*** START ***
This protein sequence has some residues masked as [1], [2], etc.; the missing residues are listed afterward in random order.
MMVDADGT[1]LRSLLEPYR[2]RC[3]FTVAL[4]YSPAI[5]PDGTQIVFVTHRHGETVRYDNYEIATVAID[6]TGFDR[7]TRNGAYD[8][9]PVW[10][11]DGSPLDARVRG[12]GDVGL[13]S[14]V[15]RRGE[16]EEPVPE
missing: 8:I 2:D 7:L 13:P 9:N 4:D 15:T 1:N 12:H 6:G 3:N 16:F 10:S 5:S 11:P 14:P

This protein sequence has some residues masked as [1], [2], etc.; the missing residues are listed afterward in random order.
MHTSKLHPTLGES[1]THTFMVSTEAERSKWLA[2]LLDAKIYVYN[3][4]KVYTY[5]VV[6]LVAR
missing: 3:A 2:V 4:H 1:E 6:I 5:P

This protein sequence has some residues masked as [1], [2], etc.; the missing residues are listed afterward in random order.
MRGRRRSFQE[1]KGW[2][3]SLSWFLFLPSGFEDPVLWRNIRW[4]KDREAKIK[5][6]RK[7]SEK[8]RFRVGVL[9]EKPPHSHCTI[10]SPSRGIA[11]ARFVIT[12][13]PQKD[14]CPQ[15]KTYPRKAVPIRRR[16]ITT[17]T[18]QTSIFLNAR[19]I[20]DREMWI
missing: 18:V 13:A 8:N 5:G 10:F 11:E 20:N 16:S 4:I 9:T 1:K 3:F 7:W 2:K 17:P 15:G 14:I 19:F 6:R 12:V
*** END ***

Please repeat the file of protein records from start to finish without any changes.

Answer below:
This protein sequence has some residues masked as [1], [2], etc.; the missing residues are listed afterward in random order.
MMVDADGT[1]LRSLLEPYR[2]RC[3]FTVAL[4]YSPAI[5]PDGTQIVFVTHRHGETVRYDNYEIATVAID[6]TGFDR[7]TRNGAYD[8][9]PVW[10][11]DGSPLDARVRG[12]GDVGL[13]S[14]V[15]RRGE[16]EEPVPE
missing: 8:I 2:D 7:L 13:P 9:N 4:D 15:T 1:N 12:H 6:G 3:N 16:F 10:S 5:S 11:P 14:P

This protein sequence has some residues masked as [1], [2], etc.; the missing residues are listed afterward in random order.
MHTSKLHPTLGES[1]THTFMVSTEAERSKWLA[2]LLDAKIYVYN[3][4]KVYTY[5]VV[6]LVAR
missing: 3:A 2:V 4:H 1:E 6:I 5:P

This protein sequence has some residues masked as [1], [2], etc.; the missing residues are listed afterward in random order.
MRGRRRSFQE[1]KGW[2][3]SLSWFLFLPSGFEDPVLWRNIRW[4]KDREAKIK[5][6]RK[7]SEK[8]RFRVGVL[9]EKPPHSHCTI[10]SPSRGIA[11]ARFVIT[12][13]PQKD[14]CPQ[15]KTYPRKAVPIRRR[16]ITT[17]T[18]QTSIFLNAR[19]I[20]DREMWI
missing: 18:V 13:A 8:N 5:G 10:F 11:E 20:N 16:S 4:I 9:T 1:K 3:F 7:W 2:K 17:P 15:G 14:I 19:F 6:R 12:V